Dysmenorrhea linked to presence, severity of chronic pain
There appears to be an association between dysmenorrhea and chronic pain, but whether primary dysmenorrhea heightens the risk for chronic pain remains to be proven, according to the results of a systematic review and meta-analysis.
Of the 9,452 studies identified, 32 met the eligibility criteria, with 14 reporting associations between dysmenorrhea and chronic pelvic pain and 20 between dysmenorrhea and chronic nonpelvic pain. Seven studies examined primary dysmenorrhea and endometriosis-related dysmenorrhea. Fifty-six percent of the studies were categorized as moderate quality, 30 percent as poor, and 12.5 percent as high.
Dysmenorrhea positively correlated with both the presence and severity of chronic pelvic and nonpelvic pain conditions. Analysis of 6,689 women from eight studies revealed 2.43 times (95 percent confidence interval [CI], 1.98–2.99; I2, 42 percent) higher odds of having dysmenorrhea among participants with chronic pelvic pain than with those without.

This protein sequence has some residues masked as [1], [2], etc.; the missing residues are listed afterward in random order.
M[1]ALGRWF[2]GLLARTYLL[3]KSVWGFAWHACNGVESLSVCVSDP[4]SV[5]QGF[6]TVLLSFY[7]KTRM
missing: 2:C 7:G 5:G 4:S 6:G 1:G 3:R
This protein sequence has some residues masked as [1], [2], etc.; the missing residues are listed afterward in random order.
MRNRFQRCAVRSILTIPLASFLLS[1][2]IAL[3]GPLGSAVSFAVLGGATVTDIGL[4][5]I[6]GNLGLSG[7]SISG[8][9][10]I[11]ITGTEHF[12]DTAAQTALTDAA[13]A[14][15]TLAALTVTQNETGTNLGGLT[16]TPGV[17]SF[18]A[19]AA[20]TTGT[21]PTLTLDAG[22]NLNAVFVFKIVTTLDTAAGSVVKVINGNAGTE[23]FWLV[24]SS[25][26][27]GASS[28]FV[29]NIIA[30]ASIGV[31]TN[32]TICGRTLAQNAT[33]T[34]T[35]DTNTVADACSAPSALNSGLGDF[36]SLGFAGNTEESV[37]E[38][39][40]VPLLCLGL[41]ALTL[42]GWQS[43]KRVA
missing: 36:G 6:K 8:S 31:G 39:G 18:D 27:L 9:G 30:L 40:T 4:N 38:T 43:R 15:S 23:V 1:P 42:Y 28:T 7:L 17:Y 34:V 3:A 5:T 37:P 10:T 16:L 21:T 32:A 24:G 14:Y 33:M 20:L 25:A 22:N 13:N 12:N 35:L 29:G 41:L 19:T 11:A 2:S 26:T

Moreover, 11 studies involving 3,750 women reported 2.62 times (95 percent CI, 1.84–3.72; I2, 72 percent) higher odds of having dysmenorrhea among participants with chronic nonpelvic pain compared with those without.
Dysmenorrhea correlated with 2.50 times (95 percent CI, 2.02–3.10) the odds of chronic pain overall. Such association did not differ by chronic pain vs chronic nonpelvic pain, community vs clinical populations, or different geographical regions.
“Given that adolescence is a sensitive period for neurodevelopment, elucidating the role of primary dysmenorrhea in pain chronicity in future longitudinal studies is important for preventing both chronic pelvic and nonpelvic pain,” the researchers said.
Data for this study were sourced from PubMed, Embase, and Cinahl from inception to December 2019. Observational population-based studies analysing the relationship between dysmenorrhea and the presence or severity of chronic pain were included. Each study was double coded and assessed for bias based on the modified Newcastle and Ottawa Scale.